Monday, May 7, 2012

Pergamon Museum 2 -- Ancient Near Eastern Art

When John and I stepped through the door leading from the Greek and Roman antiquities to the Ishtar Gate, one of the 8 fabled gates of ancient Babylon, we were once more awe-struck.
The gorgeous glazed tile decorations of the reconstructed gates date from the reign of Nebachadnezzar II in the 6th century BC.
The gates are followed by a reconstruction of the Processional Way,
lined by splendid lions leading to a throne room, all from the same period.
The following rooms display fabulous Neolithic terracotta figures and ceramic pottery
 from ancient birthplaces of civilization like Samara and the Tigris.
John fell in love with these elegant pots.
 As we move into the Assyrian civilization we discover jewellery in gold and semi-precious stones (three thousand years old)
and amulets with fantastic decorations.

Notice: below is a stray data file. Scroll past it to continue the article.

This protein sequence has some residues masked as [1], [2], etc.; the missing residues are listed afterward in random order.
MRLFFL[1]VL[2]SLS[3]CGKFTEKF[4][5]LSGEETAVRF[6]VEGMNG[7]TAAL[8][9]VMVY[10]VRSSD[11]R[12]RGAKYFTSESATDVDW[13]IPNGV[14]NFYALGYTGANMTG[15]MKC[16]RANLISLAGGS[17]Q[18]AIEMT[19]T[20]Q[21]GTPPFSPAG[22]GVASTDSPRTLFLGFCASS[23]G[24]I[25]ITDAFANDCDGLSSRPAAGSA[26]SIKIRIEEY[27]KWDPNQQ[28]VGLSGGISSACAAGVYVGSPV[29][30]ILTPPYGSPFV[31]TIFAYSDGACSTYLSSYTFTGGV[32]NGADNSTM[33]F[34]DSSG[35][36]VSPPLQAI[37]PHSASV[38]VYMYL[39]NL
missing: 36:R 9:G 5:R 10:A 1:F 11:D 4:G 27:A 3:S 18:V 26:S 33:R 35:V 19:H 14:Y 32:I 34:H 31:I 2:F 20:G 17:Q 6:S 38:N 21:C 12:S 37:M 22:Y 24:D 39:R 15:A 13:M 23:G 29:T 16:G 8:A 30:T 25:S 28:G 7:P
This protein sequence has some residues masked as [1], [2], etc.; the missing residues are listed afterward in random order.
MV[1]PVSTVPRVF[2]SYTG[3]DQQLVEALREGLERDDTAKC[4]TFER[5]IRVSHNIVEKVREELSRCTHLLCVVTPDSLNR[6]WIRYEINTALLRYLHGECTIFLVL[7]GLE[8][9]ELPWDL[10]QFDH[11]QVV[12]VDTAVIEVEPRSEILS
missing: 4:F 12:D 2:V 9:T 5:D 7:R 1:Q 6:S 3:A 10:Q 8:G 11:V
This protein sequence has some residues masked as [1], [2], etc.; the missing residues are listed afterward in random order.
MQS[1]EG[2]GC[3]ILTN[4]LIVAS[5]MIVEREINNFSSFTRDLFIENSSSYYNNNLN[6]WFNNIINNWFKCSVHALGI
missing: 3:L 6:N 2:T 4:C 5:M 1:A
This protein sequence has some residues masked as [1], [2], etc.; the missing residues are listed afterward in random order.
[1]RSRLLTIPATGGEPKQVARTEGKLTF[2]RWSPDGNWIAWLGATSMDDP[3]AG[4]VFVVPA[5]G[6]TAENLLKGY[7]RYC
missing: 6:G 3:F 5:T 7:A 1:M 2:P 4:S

John loved this altar in terracotta tiles dated around 800 BC from Guzana
and this couple sharing their audio tour.
Soon we were immersed in the splendor of full-blown Assyrian achievement.
This Assyrian god seems to be unimpressed by the modern spectators
and the formidable gods on these wall reliefs
are as impressive as when they were first created.
We both love these cuneform tablets from ancient Ur,
especially this almost abstract, poetic example. They were found in Egypt and apparently are letters from Assyrian princes to a 14th century BC pharaoh.
Let's leave our tour with John's shot of me engrossed in reading the description of the basalt votive statue (dedicated by Prince Puzur-Eshtar of Mari, 1950 BC) to my right, who appears to be wearing a false beard.

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